Thursday, October 27, 2022

St. Walpurga's Nightmare

St. Walpurga's Nightmare
(or, No Medicine For Melancholy)

Up on the hill where the blade never goes
skimpy clouds dangle like a phrase of bad prose,
with May Day's and Hallows' night stars locked in boxes,
up on the ghosts' hill with the little foxes
sits the old witch always stirring her pot
of bandages and sweet oils, scalding hot,
her dry smile a bleachmark on her tie-dyed skin;
she's only waiting for the crows to begin.

Give her a coin and she'll midwife next year
or recount the rest of your life for good beer
in her voice like a hatchet while her fingers stir
mockingbird's screech into kettle's blur.

What's in the cauldron you sainted crone?
"It's hope, she croons, the alphabet I own.
You can't live on it, though so many try,
but you can certainly die on it time after time

riding the Big Wheel on dandelion silk
sucking tobacco like the baby's milk,
drinking and thinking you'll go up and up
then crushed on the revolve like a styrofoam cup.
Before you learn what your body can do to you, you
think its a warm glass of wine poured out for you
but it soon cracks in the time-slip and shatters apart
like your broken heart, dear, your broken heart.
Before you see what hope does to the living
you think it's a wise thing, loving and healing,
not bitter and blinding, 
hiding the reminding 

of the shambling footsteps shuffling in back of you
of the behemoth ambling in one night for you
the only hope that turns out to be true:
he'll break all your bones, dear, and eat them, too."
But dreams can be merciful with their endings
whatever the bile-twisted gist of their sendings, 
for dawn took her words just as fast as she spoke 
and drowned them all in the lovesongs of crows.

October 2022

posted for Shay's

Note: I've taken a lot of liberties with the history of St. Walpurga, a medieval abbess known for Christianizing the heathen Franks, learned in healing, who was canonized for, among other things, the 'miraculous oil' that oozed out from her dead body, and whose saint's day was enthusiastically celebrated with bonfires for many years on May Day. Obviously, I have added All Hallows to her domain quite mendaciously. She was said to be the bane of evil spirits and witches, so I'm sure she is turning over in her grave at being combined with one here. Finally, apologies to the Rocky Horror Picture Show for stealing 'time-slip,' and thanks to Susie for the gift of her poetry all these years.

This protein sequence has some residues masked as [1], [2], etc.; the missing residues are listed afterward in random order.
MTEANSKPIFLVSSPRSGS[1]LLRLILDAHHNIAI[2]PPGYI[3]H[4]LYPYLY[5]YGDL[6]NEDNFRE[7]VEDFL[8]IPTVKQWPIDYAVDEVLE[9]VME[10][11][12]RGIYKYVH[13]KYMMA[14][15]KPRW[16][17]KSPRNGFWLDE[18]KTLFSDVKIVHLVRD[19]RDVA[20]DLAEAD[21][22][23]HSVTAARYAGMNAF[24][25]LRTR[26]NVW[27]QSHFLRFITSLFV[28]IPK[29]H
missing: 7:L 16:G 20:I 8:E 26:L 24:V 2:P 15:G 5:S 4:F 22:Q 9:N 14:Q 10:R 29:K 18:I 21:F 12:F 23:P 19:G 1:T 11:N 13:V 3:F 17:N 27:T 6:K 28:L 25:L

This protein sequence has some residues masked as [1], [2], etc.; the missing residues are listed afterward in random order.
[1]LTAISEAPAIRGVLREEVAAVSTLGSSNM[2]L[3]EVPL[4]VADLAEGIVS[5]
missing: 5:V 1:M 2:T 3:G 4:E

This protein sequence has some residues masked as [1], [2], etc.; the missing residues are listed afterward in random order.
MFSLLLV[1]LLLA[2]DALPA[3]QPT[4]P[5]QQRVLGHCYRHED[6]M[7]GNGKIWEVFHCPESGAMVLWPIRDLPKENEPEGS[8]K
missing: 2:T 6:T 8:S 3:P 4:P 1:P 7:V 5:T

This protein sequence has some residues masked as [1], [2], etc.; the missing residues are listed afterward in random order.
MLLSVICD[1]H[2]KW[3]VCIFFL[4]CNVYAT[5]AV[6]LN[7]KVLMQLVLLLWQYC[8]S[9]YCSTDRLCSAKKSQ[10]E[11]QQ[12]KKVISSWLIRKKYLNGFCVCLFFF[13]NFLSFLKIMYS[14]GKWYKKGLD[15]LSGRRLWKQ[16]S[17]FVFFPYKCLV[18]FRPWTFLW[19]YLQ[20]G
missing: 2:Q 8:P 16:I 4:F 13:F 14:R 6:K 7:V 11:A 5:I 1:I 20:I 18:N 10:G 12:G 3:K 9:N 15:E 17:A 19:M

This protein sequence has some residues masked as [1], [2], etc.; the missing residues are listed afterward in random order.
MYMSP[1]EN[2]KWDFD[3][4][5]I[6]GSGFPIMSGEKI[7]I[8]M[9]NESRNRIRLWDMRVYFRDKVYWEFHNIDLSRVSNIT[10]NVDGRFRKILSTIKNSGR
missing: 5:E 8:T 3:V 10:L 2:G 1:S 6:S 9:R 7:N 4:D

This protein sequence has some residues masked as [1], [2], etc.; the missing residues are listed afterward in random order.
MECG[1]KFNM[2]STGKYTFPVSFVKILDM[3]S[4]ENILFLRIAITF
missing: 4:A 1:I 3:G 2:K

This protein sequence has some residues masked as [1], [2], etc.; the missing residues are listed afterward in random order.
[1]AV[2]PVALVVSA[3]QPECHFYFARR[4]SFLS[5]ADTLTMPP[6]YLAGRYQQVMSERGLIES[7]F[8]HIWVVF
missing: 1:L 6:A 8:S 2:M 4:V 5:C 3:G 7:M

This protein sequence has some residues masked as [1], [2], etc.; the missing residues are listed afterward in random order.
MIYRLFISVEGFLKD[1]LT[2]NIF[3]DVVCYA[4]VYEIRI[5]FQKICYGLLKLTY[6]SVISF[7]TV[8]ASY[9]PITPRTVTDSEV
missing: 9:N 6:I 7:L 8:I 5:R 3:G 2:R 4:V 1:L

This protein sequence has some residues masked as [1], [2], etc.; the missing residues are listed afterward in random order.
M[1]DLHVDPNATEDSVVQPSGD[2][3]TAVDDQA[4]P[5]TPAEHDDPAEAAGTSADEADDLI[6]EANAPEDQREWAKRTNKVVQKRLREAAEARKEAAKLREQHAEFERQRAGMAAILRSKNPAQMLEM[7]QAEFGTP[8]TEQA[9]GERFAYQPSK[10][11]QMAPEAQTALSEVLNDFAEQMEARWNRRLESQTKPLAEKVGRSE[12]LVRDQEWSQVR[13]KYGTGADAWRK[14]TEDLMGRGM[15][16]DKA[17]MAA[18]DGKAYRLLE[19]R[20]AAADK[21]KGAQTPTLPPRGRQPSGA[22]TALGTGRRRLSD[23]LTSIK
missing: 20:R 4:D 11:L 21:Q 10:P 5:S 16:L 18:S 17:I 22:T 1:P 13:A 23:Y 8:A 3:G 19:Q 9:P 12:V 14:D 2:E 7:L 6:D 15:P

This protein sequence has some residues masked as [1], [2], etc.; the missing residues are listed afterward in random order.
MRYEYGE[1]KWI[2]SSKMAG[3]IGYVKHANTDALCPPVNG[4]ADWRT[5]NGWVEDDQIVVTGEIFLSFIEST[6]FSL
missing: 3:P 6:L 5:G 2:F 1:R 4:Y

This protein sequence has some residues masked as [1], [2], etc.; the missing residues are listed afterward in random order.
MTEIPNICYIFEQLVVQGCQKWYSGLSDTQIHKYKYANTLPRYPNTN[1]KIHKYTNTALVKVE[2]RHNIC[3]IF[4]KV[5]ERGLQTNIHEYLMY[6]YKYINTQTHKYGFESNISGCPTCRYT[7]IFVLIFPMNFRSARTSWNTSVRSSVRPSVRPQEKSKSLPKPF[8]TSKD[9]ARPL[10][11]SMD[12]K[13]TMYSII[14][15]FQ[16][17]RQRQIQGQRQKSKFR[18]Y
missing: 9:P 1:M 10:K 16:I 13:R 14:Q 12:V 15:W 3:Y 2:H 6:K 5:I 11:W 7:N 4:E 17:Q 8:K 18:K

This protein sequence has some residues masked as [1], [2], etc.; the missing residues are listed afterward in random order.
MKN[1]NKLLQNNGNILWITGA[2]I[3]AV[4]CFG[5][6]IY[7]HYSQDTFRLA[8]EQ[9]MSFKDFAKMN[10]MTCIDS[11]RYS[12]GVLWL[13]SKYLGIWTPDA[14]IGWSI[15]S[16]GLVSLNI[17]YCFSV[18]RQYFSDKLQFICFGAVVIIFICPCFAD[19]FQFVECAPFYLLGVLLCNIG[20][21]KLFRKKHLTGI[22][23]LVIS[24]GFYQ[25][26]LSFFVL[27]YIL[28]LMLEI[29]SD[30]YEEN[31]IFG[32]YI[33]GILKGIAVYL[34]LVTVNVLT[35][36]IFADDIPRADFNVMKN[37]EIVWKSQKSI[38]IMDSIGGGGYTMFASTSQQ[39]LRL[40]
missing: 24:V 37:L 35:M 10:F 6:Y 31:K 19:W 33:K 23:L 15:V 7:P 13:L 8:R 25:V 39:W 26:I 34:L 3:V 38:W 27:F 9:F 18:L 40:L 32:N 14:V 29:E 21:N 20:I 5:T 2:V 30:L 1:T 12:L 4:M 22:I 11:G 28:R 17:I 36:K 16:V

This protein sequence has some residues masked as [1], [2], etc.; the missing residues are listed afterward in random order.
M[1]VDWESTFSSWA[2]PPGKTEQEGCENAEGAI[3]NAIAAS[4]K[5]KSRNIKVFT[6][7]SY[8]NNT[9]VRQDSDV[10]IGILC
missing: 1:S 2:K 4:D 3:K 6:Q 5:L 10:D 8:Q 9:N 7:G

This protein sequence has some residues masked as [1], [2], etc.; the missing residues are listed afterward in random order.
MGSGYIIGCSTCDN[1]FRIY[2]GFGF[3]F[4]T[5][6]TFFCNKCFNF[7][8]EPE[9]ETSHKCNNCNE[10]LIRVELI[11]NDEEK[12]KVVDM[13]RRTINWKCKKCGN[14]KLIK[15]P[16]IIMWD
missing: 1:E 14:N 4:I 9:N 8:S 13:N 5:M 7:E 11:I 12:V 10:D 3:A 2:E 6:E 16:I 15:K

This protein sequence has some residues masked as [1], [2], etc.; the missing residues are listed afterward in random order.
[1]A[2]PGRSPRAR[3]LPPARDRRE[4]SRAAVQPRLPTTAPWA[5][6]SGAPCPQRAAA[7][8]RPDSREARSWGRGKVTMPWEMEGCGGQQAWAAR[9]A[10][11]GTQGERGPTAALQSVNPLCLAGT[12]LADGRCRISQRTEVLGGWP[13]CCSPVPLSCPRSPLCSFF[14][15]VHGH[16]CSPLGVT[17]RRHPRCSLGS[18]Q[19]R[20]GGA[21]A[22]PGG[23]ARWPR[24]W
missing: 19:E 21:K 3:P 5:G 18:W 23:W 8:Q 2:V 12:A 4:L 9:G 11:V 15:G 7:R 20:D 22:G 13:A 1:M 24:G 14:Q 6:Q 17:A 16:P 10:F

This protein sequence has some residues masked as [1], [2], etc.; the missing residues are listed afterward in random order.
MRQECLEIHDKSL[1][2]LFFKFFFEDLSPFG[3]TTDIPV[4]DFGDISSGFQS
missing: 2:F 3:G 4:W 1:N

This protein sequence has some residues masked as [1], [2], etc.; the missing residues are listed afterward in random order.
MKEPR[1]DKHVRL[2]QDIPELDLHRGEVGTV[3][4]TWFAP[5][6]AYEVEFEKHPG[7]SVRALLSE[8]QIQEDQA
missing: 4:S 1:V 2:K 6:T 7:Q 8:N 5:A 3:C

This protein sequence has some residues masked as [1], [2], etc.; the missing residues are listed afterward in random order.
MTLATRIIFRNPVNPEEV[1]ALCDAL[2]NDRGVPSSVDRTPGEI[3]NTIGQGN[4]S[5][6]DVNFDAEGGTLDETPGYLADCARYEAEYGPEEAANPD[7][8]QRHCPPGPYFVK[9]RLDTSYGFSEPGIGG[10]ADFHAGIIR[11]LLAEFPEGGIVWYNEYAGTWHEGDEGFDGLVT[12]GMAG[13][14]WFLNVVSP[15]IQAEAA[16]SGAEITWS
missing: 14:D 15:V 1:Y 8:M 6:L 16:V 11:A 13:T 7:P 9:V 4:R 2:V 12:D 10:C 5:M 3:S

Images: Walpurgisnacht, 1923, © Heinrich Kley
Antlers with Crows, author unknown, via internet


  1. That's it, I'm letting the Pope know what you Scands have done to St. Walpurga! :-P This is nothing but a dark delight, Joy. I chuckled at the clouds like bad prose. I love it all, but that 6th stanza in particular, and the final two, are my favorites. Poor mockingbird, though! Was it the whole bird, or just its screech that went into the pot? In any event, this is the perfect poem for the season, depending of course on what the Pope will have to say about it. Word is, His Eminence is out in the woods, having confused the adage about himself with the one for bears. As soon as he responds, I'll let you know, and thanks so much for responding to the List! It made my day and warmed my stony little heart ever so. :-)

    1. Thanks for reading. The screech not the bird. Sorry if that was unclear. I wasn't intending this to be that comic,Shay, but glad you enjoyed it.

  2. You had me with the opening lines - those clouds like bad prose. And the ghost hill with the little foxes. Delightful. Loved the whole thing, a wonderful cauldron-y read for the end of October.

  3. Love it...It reads to me like what I feel when I write. I struggle with the alphabet, think I have a bit of a handle on poetry, and then like life it becomes broken bones, and a nameless grave of the barely read. I love your ending. There's a bit of hope in the fretful sleep and awakening of living life in a nightmare. What an amazing piece to walk my way out of October with. You have done wonders with a word list from words pulled from my poetry.

    1. I used "dandelion," too, even tho it wasn't on the list, because I always associate it with your poetry, Susie. Thanks for the very kind and perceptive comment, and for inspiring me with your work so many times.